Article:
The Benedictine complex included a hostel for pilgrims. In 1297 a hospital for abandoned children, run by nuns of the order of Santa Maria degli Angioli or degl' Innocenti, was created. Antonio Morandi (Terribilia) designed the oldest of the three cloisters. Another was built in 1577, designed by Domenico Tibaldi, with a third started in 1622, designed by Giulio della Torre, and restored in 1734 by Luigi Casoli. At the same time a statue of Saint Proculus was erected by Angelo Pio in this courtyard. Suppressed in 1797. From 1860 until 2003 the convent housed the Maternity and Infancy Hospital.  In the early 19th century, there was a hospice for esposti e bastardini (abandoned children and little bastards) here.


Interior
Wide and plain - a nave and two aisles with thick cruciform pillars, neoclassical in style, thanks do Dotti. There are four altars down the right side and four chapels on the left, all with spiky-topped ironwork fences. One contains a fresco of the Virgin and Child by Lippo di Dalmasio, formerly in the lunette over the door outside.
The second altar on the right has a striking Ecstasy of Saint Benedict by Bartolommeo Cesi c.1590. In the wide and more decorated sanctuary and choir apse
The high altar (1744-1745) was designed Alfonso Torreggiani with a tabernacle by Giacomo Molinari, silver-work by Bonaventura Gambari, and statues by Toselli. Here is a 4th-century Roman sarcophagus converted to a tomb in the 14th century for Saint Procolus, now with illuminated bones behind a window. The transformation also involved giving a clearly-pagan Cupid a halo. The choir was designed by Giulio Dalla Torre and Carlo Francesco Dotti, with Giuseppe Pedretti's 18th-century Martyrdom of Saint Proculus at the end. The engraved wooden choir stalls are by Andrea di Pietro Campana.
The chapels on the left side include a Saint Cyrus with the Madonna by the school of Carlo Cignani. In the chapel of the Holy Sacrament is a Last Supper by Ginevra Cantofoli. The fresco decoration here is by Onofrio Zanotti.
The first chapel on the left has, since the 13th century, housed the relics of Proculus and Pozzuoli. It was refurbished in 1750 by Alfonso Torreggiani and Antonio Cartolari. Quadratura by Michele Mastellari. The main altarpiece is by Francesco l'Anges (born 1675).
In the refectory is a canvas of The Miracle of the Fishes (1607) by Lionello Spada, he being the artist famous for needing feeding on the job whilst frescoing and making little pyramids of the bones of the animals in his dinner, with a sign on top saying 'Funeral of the Death Feasts'. Another canvas here is by Alessandro Tiarini (1639-40) a pupil of Fontana.
Bulgaro and Martino (jurists and pupils of Irnerius who helped found Bologna university), were buried in the square in front of the church, in tombs removed probably in the late 14th century. Buried in the church were Bartolomeo Cesi, Alessandro Tiarini, Girolamo Pilotta, and Luigia Maria Rosa Alboni (painters); and Anna Morandi Manzolini (wax modeller); Nicolo Donati (architect); and Carlo Nessi (sculptor).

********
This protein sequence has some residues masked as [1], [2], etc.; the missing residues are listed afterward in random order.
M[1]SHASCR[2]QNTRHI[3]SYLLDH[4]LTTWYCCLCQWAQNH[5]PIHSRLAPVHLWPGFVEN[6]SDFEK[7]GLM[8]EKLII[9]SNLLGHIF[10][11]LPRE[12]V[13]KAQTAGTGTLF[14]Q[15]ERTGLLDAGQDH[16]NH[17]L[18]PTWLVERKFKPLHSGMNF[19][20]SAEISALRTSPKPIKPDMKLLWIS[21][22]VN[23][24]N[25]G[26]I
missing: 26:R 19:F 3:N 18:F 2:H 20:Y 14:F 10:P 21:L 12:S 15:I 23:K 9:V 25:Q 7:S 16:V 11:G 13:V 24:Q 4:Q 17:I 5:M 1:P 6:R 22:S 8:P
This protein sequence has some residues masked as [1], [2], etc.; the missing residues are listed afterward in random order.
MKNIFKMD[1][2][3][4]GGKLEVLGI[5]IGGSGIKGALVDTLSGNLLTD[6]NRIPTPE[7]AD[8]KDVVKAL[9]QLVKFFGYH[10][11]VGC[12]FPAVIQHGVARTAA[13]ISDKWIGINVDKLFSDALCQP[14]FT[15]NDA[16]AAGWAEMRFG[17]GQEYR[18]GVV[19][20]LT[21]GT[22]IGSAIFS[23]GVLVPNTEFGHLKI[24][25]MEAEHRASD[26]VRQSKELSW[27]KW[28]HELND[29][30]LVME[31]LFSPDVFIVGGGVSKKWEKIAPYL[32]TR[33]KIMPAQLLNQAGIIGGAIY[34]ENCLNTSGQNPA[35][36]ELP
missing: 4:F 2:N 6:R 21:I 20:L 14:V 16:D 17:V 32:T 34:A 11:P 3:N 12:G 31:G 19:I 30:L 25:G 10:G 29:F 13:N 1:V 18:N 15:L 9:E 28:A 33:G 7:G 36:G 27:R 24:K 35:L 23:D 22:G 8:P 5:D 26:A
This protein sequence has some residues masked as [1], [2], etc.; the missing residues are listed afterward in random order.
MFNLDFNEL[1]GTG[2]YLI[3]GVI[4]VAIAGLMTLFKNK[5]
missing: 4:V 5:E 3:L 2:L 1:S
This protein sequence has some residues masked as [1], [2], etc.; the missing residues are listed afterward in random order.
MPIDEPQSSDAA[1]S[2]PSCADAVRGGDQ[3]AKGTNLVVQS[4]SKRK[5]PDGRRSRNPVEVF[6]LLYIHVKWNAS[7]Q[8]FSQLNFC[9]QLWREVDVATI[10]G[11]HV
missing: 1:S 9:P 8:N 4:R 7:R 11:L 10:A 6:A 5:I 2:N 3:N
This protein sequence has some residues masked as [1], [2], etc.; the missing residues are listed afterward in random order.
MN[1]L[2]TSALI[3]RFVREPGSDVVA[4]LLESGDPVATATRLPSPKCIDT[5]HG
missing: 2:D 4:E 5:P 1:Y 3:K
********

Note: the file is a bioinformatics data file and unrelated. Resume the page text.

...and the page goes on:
The mysterious inscription
A marble plaque on the fašade of San Procolo has a Latin inscription which says If the bell of Procolo had been far from Procolo, Procolo would now be far from Procolo. A.D. 1393
One theory is that it refers to a bell ringer called Procolo who was crushed when a bell fell on him - if he had been far from the campanile of San Procolo he wouldn't now be in the cemetery here. Adding to the strangeness is the fact of a similar accident being told about the lost church of
San Procolo in Venice. Or it could be about a student who suffering from wakefulness and overwork, especially as the plaque was left by scholars from the School of Law.

Opening times
Monday to Friday: 6.30am - 11.00am

Saturday and Sunday: 9.30am - 12.00pm


















A cloister here in the early 20th century









 

San Rocco
Via Monaldo Calari

San Vittore
Via San Vittore

History
Built from 1506 against the city wall, to house an image of the Virgin which had been on the walls, just before the establishment of the Compagnia di Santa Maria della PietÓ e di San Rocco. A portico was added by the end of the 16th century. The current church dates to enlargement in 1606, with a new porch and facade added in 1661. The oratory on the first floor was built in 1614 and decorated in 1626 with fresco panels by Lucio Massari, Giacomo Cavedoni, Francesco Gessi, Guercino, Paolo Carracci, brother of Ludovico, and Francesco Carracci, the nephew. They show the Saint's life in eleven scenes. The square panels in the illusionistic coffered ceiling, painted by Angelo Michele Colonna, Giovanni Gessi, Giacomo Cavedoni, Domenico Canuti, Lucio Massari and Luigi Valesio,  depict the Virtues, Bologna's patron saints, the doctors of the Church and the Evangelists. The company was suppressed on the 25th July 1798.

The church is now used by a Rumanian Orthodox congregation. (Monday-Friday 18.15 - 19.00 Saturday 17.00 - 19.00 Sunday 8.30 - 13.30.) The oratory is home to the Circolo della Musica and is used for concerts.

Opening times
By appointment.
 
  outskirts beyond san michele in bosco

History